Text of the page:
Tomorrow I will be teaching some Harlem Renaissance poets in my American Literature class, so this reflection on the function of poetry is welcome and timely.
Poems are first and foremost to be experienced—sensually, imaginatively. Of course, learning more about form and structure, the words and historical contexts of a poem may make that experience richer. But explanation of a poem can never replace a poem itself, least of all at bedtime.
Children know this much better than adults do. They catch whatever music and imagery words send their way and may love a poem before “understanding” it. When their curiosity kicks in about specific words and phrases, they ask about them, and they are then ready to make good use of the answers.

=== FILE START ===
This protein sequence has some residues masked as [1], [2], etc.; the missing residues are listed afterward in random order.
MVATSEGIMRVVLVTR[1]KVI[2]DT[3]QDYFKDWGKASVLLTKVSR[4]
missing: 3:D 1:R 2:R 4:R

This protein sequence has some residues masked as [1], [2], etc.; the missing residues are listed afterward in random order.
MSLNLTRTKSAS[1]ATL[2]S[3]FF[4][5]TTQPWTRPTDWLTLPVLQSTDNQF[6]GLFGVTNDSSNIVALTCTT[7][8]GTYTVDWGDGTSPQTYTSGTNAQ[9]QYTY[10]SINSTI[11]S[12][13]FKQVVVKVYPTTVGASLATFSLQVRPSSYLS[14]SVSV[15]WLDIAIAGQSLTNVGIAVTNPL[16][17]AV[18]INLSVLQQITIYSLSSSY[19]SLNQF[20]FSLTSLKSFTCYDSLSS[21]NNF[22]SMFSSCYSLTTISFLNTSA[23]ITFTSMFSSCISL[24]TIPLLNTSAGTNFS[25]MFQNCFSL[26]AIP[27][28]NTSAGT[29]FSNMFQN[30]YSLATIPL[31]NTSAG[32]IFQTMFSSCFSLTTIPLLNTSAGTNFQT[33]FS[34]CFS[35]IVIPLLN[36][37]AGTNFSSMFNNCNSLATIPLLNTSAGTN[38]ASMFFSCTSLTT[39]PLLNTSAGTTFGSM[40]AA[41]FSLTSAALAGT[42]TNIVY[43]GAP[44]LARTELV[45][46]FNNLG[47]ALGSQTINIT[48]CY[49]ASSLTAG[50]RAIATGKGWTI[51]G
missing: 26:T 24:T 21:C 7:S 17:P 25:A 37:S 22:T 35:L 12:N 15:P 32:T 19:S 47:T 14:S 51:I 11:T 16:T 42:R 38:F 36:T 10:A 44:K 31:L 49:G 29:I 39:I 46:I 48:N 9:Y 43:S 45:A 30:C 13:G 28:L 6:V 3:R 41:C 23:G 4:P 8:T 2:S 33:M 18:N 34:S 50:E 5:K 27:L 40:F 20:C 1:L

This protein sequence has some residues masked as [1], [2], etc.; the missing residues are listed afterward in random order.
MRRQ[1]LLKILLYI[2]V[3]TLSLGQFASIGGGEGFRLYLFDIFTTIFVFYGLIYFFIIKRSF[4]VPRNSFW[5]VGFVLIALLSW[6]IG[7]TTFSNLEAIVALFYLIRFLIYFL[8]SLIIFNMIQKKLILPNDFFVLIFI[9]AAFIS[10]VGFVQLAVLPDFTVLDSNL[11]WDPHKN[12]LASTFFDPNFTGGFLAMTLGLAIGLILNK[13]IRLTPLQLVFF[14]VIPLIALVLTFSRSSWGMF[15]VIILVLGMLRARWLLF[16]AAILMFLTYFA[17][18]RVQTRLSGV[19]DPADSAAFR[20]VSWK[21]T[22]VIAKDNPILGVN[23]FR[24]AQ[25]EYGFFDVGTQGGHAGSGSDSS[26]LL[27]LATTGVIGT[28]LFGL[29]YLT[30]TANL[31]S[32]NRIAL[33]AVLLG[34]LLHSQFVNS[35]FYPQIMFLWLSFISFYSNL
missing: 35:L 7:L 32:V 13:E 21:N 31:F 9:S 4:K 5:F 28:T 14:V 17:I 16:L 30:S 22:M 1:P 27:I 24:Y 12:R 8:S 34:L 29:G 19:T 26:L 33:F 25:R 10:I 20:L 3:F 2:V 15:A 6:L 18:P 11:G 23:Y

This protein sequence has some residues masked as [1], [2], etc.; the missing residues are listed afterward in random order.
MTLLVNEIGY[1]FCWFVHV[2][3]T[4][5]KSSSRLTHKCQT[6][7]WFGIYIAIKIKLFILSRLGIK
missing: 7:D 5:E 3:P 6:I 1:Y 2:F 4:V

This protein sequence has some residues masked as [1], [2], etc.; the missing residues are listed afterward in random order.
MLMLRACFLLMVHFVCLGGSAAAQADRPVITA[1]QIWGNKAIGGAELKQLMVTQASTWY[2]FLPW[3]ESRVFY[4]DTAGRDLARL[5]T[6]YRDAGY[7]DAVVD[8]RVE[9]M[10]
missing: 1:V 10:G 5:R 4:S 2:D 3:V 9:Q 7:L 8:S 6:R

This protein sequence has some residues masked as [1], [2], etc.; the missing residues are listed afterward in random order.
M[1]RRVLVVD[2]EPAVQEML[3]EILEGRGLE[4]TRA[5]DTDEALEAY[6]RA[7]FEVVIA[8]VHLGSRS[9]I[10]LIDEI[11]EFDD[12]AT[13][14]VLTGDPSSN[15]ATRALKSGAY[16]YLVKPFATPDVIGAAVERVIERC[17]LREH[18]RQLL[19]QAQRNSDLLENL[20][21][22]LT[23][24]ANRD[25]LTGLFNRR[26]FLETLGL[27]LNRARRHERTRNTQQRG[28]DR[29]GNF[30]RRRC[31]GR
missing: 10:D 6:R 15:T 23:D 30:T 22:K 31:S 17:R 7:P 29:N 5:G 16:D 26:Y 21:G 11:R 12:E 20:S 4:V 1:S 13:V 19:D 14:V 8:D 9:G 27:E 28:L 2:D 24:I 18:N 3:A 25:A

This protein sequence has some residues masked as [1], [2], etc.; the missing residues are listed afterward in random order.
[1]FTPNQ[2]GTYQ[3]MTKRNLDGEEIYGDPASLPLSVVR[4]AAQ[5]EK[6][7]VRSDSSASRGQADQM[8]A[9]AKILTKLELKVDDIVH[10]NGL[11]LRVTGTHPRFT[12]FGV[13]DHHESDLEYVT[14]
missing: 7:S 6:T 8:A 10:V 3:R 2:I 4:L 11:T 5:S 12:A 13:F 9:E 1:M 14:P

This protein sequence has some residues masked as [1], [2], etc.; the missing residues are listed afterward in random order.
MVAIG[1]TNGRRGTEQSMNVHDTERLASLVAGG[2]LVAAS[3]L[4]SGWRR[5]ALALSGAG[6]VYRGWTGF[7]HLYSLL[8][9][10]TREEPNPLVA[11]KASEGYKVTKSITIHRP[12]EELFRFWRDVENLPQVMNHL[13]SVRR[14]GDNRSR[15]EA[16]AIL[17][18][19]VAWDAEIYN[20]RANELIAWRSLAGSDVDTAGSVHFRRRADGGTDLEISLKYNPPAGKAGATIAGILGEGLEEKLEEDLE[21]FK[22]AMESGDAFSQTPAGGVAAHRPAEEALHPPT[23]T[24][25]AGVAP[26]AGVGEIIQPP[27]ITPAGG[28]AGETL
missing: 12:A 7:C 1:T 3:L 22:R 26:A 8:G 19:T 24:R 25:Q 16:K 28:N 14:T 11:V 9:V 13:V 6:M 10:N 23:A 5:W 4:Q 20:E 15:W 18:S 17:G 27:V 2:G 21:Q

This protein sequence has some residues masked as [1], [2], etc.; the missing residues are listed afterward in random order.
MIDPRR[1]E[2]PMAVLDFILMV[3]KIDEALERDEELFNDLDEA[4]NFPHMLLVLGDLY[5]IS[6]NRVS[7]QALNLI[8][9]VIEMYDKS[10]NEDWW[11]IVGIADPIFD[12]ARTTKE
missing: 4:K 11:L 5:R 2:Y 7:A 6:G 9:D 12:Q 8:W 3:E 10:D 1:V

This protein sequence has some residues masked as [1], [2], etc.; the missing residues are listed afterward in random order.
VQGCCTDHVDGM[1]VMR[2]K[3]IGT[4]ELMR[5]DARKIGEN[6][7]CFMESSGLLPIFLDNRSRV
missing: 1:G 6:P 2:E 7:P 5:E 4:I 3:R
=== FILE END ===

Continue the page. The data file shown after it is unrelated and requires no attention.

Julia loved Emily Dickinson’s verse, “There is no frigate like a book.” The first time I spoke the poem, she asked, “What’s a frigate?” But it was only one by one through dozens of times hearing the poem that she asked the meanings of a few more words. Then one night, at the end of the poem, she remarked, “Wow. That one little poem has four great words: ‘frugal,’ ‘chariot,’ ‘coursers,’ and ‘prancing.'” —Elizabeth Harris Sagasser, Chronicle